In November, England head coach Chris Silverwood left his first tour in charge in the middle of a Test match after the death of his father-in-law. Last month, captain Joe Root missed the first Test of the summer for the birth of his second child.
Now, totemic vice-captain Ben Stokes will miss the rest of the summer to be with his family in New Zealand. Stokes’s father, Ged, remains seriously unwell after falling ill in South Africa at Christmas.
He spent 37 days in hospital in Johannesburg and was visited by his son most nights during the Tests at Centurion and the Wanderers.
Cricket is among the most personally demanding sports, with months on end away from home at the best of times. In the midst of a global pandemic, the situation is clearly tougher, with players unable to see family members during or between matches. They cannot escape the game with a meal in a quiet restaurant and their bedrooms overlook their ‘office’.
Jos Buttler, the man likely to resume the vice-captain’s role in Stokes’s absence, was also fighting a hidden battle on Saturday, having learned the night before that his father had been admitted to hospital.
Buttler Snr was well enough to be discharged on Saturday, but his son would not have known that. A
cricketer’s is a great life, but players are so often fighting invisible personal battles.
What is clear is that England’s leaders have their team’s values and work-life balance just right.
“I think it has definitely changed for the better,” said James Anderson. “As I’ve done this week, we quite often take this game very seriously. It is our job and quite a big deal for some people.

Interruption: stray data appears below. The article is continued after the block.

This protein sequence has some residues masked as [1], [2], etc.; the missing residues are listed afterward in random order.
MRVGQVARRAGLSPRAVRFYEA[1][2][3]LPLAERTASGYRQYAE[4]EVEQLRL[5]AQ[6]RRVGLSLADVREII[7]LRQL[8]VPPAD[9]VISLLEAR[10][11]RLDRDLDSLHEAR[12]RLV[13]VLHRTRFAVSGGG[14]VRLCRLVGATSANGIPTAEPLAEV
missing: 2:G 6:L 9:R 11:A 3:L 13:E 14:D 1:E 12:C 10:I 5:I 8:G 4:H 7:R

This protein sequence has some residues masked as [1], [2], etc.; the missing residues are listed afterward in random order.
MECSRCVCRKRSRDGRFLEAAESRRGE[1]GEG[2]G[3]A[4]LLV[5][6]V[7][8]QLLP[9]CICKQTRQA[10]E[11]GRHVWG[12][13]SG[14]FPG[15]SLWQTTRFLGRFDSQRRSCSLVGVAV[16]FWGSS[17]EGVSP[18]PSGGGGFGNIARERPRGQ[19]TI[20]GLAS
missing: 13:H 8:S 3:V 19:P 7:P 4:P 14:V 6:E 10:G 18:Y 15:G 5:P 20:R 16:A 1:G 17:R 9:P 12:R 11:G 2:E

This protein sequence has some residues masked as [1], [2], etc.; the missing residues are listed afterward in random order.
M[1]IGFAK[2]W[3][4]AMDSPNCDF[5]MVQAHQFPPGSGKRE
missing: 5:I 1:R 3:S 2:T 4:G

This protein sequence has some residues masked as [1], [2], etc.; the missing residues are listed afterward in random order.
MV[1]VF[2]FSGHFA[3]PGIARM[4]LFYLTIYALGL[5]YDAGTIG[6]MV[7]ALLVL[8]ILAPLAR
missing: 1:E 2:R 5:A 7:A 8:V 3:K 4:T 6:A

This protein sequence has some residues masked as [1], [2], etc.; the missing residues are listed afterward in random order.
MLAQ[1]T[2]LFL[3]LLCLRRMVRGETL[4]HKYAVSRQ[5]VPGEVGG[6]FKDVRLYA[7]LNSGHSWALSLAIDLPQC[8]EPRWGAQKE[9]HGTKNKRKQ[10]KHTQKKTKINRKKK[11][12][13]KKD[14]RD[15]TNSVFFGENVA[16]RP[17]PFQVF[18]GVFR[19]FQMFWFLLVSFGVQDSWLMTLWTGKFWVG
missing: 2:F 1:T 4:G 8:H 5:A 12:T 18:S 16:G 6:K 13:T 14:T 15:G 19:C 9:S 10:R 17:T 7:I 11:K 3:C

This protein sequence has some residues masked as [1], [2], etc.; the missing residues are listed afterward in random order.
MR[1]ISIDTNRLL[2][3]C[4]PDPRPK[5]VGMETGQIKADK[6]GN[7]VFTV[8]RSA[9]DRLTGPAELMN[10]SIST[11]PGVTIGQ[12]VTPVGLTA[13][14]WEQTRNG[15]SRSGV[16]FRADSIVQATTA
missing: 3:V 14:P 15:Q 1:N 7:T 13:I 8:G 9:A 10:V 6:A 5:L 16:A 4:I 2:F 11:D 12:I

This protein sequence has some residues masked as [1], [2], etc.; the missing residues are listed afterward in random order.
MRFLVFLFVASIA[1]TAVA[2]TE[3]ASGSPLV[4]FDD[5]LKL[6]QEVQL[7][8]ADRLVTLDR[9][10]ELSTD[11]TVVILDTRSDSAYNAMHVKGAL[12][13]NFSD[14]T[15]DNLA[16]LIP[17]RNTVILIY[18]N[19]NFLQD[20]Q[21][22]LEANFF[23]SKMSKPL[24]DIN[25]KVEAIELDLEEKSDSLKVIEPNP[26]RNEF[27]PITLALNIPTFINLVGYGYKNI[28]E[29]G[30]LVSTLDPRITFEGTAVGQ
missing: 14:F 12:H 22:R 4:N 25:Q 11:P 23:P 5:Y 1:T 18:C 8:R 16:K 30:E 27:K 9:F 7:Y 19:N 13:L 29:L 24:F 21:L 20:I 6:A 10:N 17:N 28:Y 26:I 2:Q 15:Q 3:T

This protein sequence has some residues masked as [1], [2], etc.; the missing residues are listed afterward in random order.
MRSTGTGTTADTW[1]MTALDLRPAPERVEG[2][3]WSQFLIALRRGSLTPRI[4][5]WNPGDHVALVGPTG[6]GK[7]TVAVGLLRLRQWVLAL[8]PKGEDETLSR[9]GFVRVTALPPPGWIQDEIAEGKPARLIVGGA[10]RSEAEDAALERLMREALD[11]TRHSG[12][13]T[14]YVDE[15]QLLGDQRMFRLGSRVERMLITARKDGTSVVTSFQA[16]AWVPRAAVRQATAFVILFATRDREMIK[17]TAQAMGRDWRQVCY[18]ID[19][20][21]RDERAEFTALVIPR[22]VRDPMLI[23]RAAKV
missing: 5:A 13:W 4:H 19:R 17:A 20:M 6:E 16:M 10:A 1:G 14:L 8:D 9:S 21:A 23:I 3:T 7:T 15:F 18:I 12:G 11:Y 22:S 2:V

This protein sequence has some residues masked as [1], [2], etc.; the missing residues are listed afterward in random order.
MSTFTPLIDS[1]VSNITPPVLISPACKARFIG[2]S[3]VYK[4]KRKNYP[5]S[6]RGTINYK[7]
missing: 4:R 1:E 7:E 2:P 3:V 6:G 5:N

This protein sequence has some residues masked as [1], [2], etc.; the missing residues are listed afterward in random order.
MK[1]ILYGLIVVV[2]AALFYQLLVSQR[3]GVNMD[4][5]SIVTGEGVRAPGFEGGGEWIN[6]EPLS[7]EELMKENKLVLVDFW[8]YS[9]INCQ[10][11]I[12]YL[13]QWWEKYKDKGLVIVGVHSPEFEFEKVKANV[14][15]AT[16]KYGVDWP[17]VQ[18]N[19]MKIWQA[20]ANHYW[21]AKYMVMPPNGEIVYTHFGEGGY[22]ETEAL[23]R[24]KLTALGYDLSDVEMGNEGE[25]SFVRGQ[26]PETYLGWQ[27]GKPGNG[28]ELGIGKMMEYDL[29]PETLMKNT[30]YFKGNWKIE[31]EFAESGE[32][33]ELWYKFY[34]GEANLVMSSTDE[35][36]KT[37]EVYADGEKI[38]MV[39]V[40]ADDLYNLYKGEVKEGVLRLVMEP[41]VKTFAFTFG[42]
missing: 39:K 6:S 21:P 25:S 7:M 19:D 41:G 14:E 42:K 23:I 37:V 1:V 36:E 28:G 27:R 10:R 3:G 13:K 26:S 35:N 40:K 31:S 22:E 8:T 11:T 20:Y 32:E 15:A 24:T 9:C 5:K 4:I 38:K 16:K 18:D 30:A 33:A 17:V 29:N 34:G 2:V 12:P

“But there is nothing more important than family. I think it is something that certainly Joe and Chris have brought in under their leadership: family comes first. And this group of players rally round each other and help if there is anything that needs help. Ben is going through that, so it is our job to try to support him the best we can and hope that things turn out okay.”
Root is not a perfect captain. He had poor moments tactically at Old Trafford and England need more runs from him — especially this week — but his players really do play for him and he empowers them. They have won their past six games under the Yorkshireman.
His quiet words of encouragement to Buttler on his way out to bat two days ago showed that he has a delicate touch with his players. Buttler said he was told to “do it your way”. That was exactly the same note Root left on the hanger of Stokes’s captain’s blazer as he prepared to stand in for the first time against West Indies.
Stokes, of course, leaves a enormous hole in the side. He is simply always involved. Even when playing as a specialist batsman this week, he popped up with two vital wickets on the third evening that helped start England’s charge for victory.
England can take heart from the fact that in the two games he has played as a batsman, he has managed just 29 runs — and they still have two wins under their belts.
Saturday was a handy time for Chris Woakes to return to his best with the bat and it suddenly looks sensible, not strange, that he bowled just five overs in Pakistan’s second innings.
Bring Zak Crawley in for Stokes and Sam Curran — who, remember, has won all eight of his home Tests — back at No8 for Anderson. That bolsters the the batting and gives spinner Dom Bess some footmarks to work with.
Then the make-up of the attack will come down to workloads; assess Jofra Archer, see how Stuart Broad (who has popped into the ICC’s top 10 all-rounders, thanks to his rich vein of slogging) is after three straight Tests and ascertain whether Mark Wood’s injury niggle is serious.
If two of them are not good to go, it is surely time for a look at Sussex’s Ollie Robinson.
It makes life easier that Stokes departs with England 1-0 up, not trailing, as they have been in their last five series.
Without him, everything will be that little less interesting. But that is fine — he is in exactly the right place.